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The Mundus Brief is your chance to read a summary of what happened in Sweden last month and our chance to let you know what we’ve been looking into. We try to keep the Mundus Brief brief and entertaining; a counterbalance to our more serious news and analysis.
/The Mundus Team
In Mundus Brief in June we noted that a “cloud of pessimism lurks over the economy. Consumers feel that the good times are behind them, with the Economic Tendency Indicator falling from 102.5 in April to 99.8 in May. CFOs are also less optimistic than any time in the last 3 years. But, when the debate appeared to have hit peak gloom, the GDP growth rate for the first quarter surprised to the upside. Economists went in search for a reason, and declared that Sweden was saved by its weak exchange rate, which facilitated an impressive 3.2% growth of services exports.” But, with summer over, the story has become clearer. Exports are doing OK, yes, but they are one of the few rays of sunshine. The Economic Tendency Indicator has now fallen to 94.9. A number of banks and institutions have now updated their economic prognoses, and all agree, summer is over – it is just a question of how much rain the storm clouds will bring. This is the issue that we address in our latest Monthly Policy Review, with stories on the economy, the budget and Brexit.
The global narrative is of course well known by now. The trade war between the USA and China, with a simmering war still possible between the USA and the EU, has frightened business. Investment decisions are being postponed, and supply chains are disrupted. In addition, the potential chaos of a no deal Brexit menaces just eight weeks away. Our Brexit story focuses on the likely impacts on Sweden, an economy which is considered to be amongst the most exposed if worst comes to worst.
But Sweden’s challenge is not just an issue with trading partners. The domestic economy, which has run hot since 2013 is now slowing down, constrained by shortages in housing and labour, and with the construction sector being weakened by policies aimed at keeping the lid on house prices. Unemployment, which had been falling since 2014 is now back on an upward trend. The rate has increased from a low of 5.5% last October to 6.9% in August. Although some of this is seasonally driven, both the unemployment rate and total employment are now much weaker than they were a year ago. All of Sweden’s banks are now forecasting unemployment rising further. Nordea, which is the most pessimistic, sees the rate rising to 7.2% by 2021, as growth stagnates just over 1%. The other banks are only marginally less pessimistic.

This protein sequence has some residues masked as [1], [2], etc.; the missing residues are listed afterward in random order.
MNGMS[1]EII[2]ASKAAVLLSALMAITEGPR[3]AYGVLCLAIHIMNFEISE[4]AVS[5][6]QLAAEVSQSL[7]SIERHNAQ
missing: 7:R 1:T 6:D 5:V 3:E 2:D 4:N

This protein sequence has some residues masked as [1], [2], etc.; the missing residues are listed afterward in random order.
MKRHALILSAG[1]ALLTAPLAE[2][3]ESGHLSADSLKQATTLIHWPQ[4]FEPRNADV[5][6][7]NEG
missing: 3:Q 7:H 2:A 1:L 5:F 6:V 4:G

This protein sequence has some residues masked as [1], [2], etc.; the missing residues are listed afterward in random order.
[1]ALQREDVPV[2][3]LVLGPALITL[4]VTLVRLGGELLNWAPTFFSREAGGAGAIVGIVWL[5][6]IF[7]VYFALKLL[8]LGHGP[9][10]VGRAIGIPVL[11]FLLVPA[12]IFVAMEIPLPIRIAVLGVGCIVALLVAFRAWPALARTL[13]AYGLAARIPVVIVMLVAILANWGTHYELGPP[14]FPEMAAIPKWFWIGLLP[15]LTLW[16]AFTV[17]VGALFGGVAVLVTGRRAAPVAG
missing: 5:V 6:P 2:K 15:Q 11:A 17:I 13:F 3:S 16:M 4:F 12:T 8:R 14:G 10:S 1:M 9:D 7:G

The government and Riksbank would like to paint a more optimistic picture. The problem is that the financial community is suspicious of their forecasts and their motives. With the entire yield curve negative, even when loaning money to the Swedish government for 20 years – the country’s economic policy could be described as experimental. The Riksbank announced its latest interest rate decision this week (no change), and gave its forward prognosis for the repo rate. The banks scoffed. Danske Bank’s chief economist in Sweden, likened Stefan Ingves (the Riksbank’s Governor) to Baghdad Bob, Saddam Hussein’s (Dis)Information Minister. This colourful description underlines the tensions between opposing forecasts and theories about the future direction of Sweden’s markets. The Riksbank’s contortions are watched in microscopic detail by global economists, interested to see how Ingves resolves the underlying conflict between interest rates, exchange rates, inflation and the housing market. Our economy story in the Monthly Policy Review highlights the importance of this debate.